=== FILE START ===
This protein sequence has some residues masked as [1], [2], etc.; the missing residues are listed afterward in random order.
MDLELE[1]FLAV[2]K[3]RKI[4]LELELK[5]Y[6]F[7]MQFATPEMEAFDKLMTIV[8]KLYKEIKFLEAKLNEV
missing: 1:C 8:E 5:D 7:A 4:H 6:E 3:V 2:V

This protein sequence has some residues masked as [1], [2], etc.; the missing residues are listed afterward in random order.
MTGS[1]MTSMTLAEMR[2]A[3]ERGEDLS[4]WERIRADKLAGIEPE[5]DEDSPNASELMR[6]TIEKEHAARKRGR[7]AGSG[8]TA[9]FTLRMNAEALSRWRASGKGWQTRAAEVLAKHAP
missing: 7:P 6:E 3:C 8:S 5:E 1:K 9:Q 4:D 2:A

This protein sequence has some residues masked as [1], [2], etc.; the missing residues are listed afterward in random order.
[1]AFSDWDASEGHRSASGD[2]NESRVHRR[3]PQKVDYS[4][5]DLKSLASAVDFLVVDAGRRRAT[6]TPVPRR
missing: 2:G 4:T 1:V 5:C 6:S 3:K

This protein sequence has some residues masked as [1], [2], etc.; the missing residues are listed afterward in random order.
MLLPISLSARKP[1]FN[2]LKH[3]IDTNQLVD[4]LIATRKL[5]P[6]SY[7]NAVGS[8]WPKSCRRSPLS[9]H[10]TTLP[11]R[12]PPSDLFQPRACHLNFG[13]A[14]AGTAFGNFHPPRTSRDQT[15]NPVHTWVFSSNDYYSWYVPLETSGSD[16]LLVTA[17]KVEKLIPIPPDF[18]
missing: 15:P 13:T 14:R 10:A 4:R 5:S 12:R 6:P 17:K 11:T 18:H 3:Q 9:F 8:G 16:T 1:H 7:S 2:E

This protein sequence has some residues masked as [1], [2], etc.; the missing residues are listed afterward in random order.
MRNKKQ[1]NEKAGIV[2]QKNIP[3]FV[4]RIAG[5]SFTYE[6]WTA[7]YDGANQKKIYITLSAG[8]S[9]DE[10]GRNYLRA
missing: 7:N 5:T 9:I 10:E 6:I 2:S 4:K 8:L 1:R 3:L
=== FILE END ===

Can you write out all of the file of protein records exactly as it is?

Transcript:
This protein sequence has some residues masked as [1], [2], etc.; the missing residues are listed afterward in random order.
MDLELE[1]FLAV[2]K[3]RKI[4]LELELK[5]Y[6]F[7]MQFATPEMEAFDKLMTIV[8]KLYKEIKFLEAKLNEV
missing: 1:C 8:E 5:D 7:A 4:H 6:E 3:V 2:V

This protein sequence has some residues masked as [1], [2], etc.; the missing residues are listed afterward in random order.
MTGS[1]MTSMTLAEMR[2]A[3]ERGEDLS[4]WERIRADKLAGIEPE[5]DEDSPNASELMR[6]TIEKEHAARKRGR[7]AGSG[8]TA[9]FTLRMNAEALSRWRASGKGWQTRAAEVLAKHAP
missing: 7:P 6:E 3:C 8:S 5:E 1:K 9:Q 4:D 2:A

This protein sequence has some residues masked as [1], [2], etc.; the missing residues are listed afterward in random order.
[1]AFSDWDASEGHRSASGD[2]NESRVHRR[3]PQKVDYS[4][5]DLKSLASAVDFLVVDAGRRRAT[6]TPVPRR
missing: 2:G 4:T 1:V 5:C 6:S 3:K

This protein sequence has some residues masked as [1], [2], etc.; the missing residues are listed afterward in random order.
MLLPISLSARKP[1]FN[2]LKH[3]IDTNQLVD[4]LIATRKL[5]P[6]SY[7]NAVGS[8]WPKSCRRSPLS[9]H[10]TTLP[11]R[12]PPSDLFQPRACHLNFG[13]A[14]AGTAFGNFHPPRTSRDQT[15]NPVHTWVFSSNDYYSWYVPLETSGSD[16]LLVTA[17]KVEKLIPIPPDF[18]
missing: 15:P 13:T 14:R 10:A 4:R 5:S 12:R 6:P 17:K 11:T 18:H 3:Q 9:F 8:G 16:T 1:H 7:S 2:E

This protein sequence has some residues masked as [1], [2], etc.; the missing residues are listed afterward in random order.
MRNKKQ[1]NEKAGIV[2]QKNIP[3]FV[4]RIAG[5]SFTYE[6]WTA[7]YDGANQKKIYITLSAG[8]S[9]DE[10]GRNYLRA
missing: 7:N 5:T 9:I 10:E 6:I 2:S 4:K 8:L 1:R 3:L